My last post was entitled "Media Washed Middle East," in which I wrote about my experiences traveling and writing about the Middle East. Those sojourns abroad culminated in an anthology that was just published this spring by Nortia Press entitled Love and Pomegranates: Artists and Wayfarers on Iran. It is a collection of essays, poetry, interviews and blog posts written by ordinary people who have found friendships, mentors and muses in Iran. The anthology aims to challenge stereotypes about Iran and its people currently perpetuated in the Western media. Below is the introduction to the book...
Prior to my first trip to Iran in March 2005, when I was invited to speak at the country's First International Children's Book Festival, I had looked for a book to help relieve doubts about my decision to go. At first, I found none. Then a friend gave me a copy of Alison Wearing's Honeymoon in Purdah. Wearing's account of her travels in Iran during the summer of 2000 helped me to deconstruct the myth that Iran is a haven of sequestered women and armed masked martyrs. Her book -- infused with humor -- showed me that I, too, would be welcomed there.
Love and Pomegranates: Artists and Wayfarers on Iran came about because my friends, colleagues and I have developed a profound appreciation of Iranian culture and an abundance of stories about the friendships we made and the generosity we received in Iran. On our journeys we found another Iran, one that lies in stark contrast to the ominous picture of their culture painted by the American and other Western mainstream media, which has repeatedly tainted our collective perspective on Iran. A recent study discovered that half of Americans view Iran as a threat and opinions of that country have worsened in recent years; yet, two thirds of us have never met an Iranian. Perhaps the study suggests that the media's focus on our nation's foreign policies and on the idea of national security prevents us from considering the richness of Persian history and culture, which reflects a long-held tradition of peace and hospitality.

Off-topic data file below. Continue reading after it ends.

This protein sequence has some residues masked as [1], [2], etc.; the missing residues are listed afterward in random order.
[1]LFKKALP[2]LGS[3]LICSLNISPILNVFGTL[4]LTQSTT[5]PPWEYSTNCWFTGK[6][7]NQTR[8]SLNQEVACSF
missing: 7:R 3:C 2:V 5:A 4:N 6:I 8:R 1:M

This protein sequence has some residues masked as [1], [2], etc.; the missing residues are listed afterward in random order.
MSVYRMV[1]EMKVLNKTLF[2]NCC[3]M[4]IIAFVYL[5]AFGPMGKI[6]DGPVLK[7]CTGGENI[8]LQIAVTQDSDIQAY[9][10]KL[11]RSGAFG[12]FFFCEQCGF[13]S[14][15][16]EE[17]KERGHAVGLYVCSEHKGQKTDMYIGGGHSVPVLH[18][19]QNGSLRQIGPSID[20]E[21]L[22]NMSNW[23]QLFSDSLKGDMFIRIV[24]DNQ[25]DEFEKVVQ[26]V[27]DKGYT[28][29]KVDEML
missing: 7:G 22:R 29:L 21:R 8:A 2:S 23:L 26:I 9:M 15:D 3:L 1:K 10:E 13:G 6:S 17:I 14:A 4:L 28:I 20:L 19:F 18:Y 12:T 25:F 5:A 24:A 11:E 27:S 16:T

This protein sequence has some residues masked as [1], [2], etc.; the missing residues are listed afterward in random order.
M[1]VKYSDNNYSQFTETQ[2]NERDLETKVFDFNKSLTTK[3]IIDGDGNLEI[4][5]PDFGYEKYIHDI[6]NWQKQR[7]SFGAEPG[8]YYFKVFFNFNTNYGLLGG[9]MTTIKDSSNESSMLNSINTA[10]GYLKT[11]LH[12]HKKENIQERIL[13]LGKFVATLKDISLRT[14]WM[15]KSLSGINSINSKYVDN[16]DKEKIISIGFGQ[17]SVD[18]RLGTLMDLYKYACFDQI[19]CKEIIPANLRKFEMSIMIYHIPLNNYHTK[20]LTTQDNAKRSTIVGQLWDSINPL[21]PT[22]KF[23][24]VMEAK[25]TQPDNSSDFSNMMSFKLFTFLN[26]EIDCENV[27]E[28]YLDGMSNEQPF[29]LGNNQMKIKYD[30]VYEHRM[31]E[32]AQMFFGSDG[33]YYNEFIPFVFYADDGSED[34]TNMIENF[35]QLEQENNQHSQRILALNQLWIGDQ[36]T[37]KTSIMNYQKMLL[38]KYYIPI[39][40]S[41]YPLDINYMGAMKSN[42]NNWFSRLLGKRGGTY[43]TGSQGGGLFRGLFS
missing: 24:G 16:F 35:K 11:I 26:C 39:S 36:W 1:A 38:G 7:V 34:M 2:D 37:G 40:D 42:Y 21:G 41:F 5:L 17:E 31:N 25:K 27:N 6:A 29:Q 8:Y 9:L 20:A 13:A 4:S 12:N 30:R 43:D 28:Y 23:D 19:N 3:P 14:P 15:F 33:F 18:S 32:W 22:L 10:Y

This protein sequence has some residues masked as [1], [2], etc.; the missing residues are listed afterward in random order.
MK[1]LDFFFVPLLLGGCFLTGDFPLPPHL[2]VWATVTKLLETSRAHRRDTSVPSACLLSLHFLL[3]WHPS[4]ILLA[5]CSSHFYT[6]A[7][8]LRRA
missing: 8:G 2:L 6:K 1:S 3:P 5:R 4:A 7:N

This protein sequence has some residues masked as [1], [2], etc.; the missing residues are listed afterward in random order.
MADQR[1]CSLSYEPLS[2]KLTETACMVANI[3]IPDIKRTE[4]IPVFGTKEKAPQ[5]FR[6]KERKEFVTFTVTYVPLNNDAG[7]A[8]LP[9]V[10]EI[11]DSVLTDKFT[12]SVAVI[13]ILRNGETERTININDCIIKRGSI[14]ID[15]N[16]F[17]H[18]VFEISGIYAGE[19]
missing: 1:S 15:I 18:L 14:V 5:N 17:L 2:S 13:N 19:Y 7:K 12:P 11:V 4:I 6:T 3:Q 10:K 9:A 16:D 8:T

Perhaps the bias against Iranians is bound up in a bias against Muslims. After the capture and killing of Osama Bin Laden in 2011 polls revealed that the perceived threat from Muslims living in the United States and abroad increased significantly. While many Iranians in the U.S. and Iran are Muslim, they are also secular, Christian, Jewish, Zoroastrian, Bahai, or follow other spiritual paths. An Iranian acquaintance of mine living in Tehran attends her father's mosque and her mother's Catholic church. Dr. Carl Ernst, a professor of Islamic Studies at University of North Carolina at Chapel Hill estimates that there are at least 300,000 Christians in Iran today. Historically, in Sasanian Iran, Christianity was a prominent religion and home to a number of Eastern churches that were considered heretical by the Byzantines.
Whatever the cause, the purpose of this anthology is to counter an insufficient understanding of a nation and its people. We hope this anthology of essays, interviews, poems and blogs from people who have traveled or lived in this country of golden deserts, cypress-scented mountains, and inexpressibly-beautiful tiled mosques, will help readers to better interpret the disinformation and stereotypes about Iran that might eclipse what the human heart may discover: a warm, educated and artistic people, whose dreams are much like our own. We are hopeful that this collection will help to inspire others to get to know their Iranian neighbors at home and perhaps even travel to Iran.